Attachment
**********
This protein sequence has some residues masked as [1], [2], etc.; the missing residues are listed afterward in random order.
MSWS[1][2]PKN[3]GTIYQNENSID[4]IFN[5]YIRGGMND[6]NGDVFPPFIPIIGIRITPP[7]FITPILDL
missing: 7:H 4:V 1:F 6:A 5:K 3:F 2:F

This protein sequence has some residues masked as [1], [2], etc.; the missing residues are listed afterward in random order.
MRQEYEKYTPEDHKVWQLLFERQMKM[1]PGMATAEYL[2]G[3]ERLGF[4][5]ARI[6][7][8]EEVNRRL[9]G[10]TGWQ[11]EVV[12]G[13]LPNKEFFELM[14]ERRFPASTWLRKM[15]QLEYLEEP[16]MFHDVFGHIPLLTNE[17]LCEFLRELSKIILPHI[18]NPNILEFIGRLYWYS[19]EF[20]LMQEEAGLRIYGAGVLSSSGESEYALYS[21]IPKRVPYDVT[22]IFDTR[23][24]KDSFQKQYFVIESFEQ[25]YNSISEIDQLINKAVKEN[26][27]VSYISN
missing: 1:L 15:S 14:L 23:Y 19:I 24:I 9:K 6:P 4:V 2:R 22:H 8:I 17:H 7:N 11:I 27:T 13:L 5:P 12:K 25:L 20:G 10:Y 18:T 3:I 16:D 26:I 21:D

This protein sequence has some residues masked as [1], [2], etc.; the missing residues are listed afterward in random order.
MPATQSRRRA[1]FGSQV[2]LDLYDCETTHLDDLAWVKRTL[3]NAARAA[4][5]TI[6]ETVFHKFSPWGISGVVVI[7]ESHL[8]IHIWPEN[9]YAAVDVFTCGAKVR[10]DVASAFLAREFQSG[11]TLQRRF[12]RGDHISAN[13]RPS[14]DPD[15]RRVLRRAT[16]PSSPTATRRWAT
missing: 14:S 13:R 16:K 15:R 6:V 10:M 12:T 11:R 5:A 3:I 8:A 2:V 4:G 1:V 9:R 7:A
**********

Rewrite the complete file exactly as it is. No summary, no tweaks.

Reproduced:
This protein sequence has some residues masked as [1], [2], etc.; the missing residues are listed afterward in random order.
MSWS[1][2]PKN[3]GTIYQNENSID[4]IFN[5]YIRGGMND[6]NGDVFPPFIPIIGIRITPP[7]FITPILDL
missing: 7:H 4:V 1:F 6:A 5:K 3:F 2:F

This protein sequence has some residues masked as [1], [2], etc.; the missing residues are listed afterward in random order.
MRQEYEKYTPEDHKVWQLLFERQMKM[1]PGMATAEYL[2]G[3]ERLGF[4][5]ARI[6][7][8]EEVNRRL[9]G[10]TGWQ[11]EVV[12]G[13]LPNKEFFELM[14]ERRFPASTWLRKM[15]QLEYLEEP[16]MFHDVFGHIPLLTNE[17]LCEFLRELSKIILPHI[18]NPNILEFIGRLYWYS[19]EF[20]LMQEEAGLRIYGAGVLSSSGESEYALYS[21]IPKRVPYDVT[22]IFDTR[23][24]KDSFQKQYFVIESFEQ[25]YNSISEIDQLINKAVKEN[26][27]VSYISN
missing: 1:L 15:S 14:L 23:Y 19:I 24:I 9:K 6:P 4:V 2:R 22:H 8:I 17:H 7:N 11:I 27:T 13:L 5:P 12:K 25:L 20:G 10:Y 18:T 3:I 16:D 26:I 21:D

This protein sequence has some residues masked as [1], [2], etc.; the missing residues are listed afterward in random order.
MPATQSRRRA[1]FGSQV[2]LDLYDCETTHLDDLAWVKRTL[3]NAARAA[4][5]TI[6]ETVFHKFSPWGISGVVVI[7]ESHL[8]IHIWPEN[9]YAAVDVFTCGAKVR[10]DVASAFLAREFQSG[11]TLQRRF[12]RGDHISAN[13]RPS[14]DPD[15]RRVLRRAT[16]PSSPTATRRWAT
missing: 14:S 13:R 16:K 15:R 6:V 10:M 12:T 11:R 5:A 3:I 8:A 2:V 4:G 1:V 9:R 7:A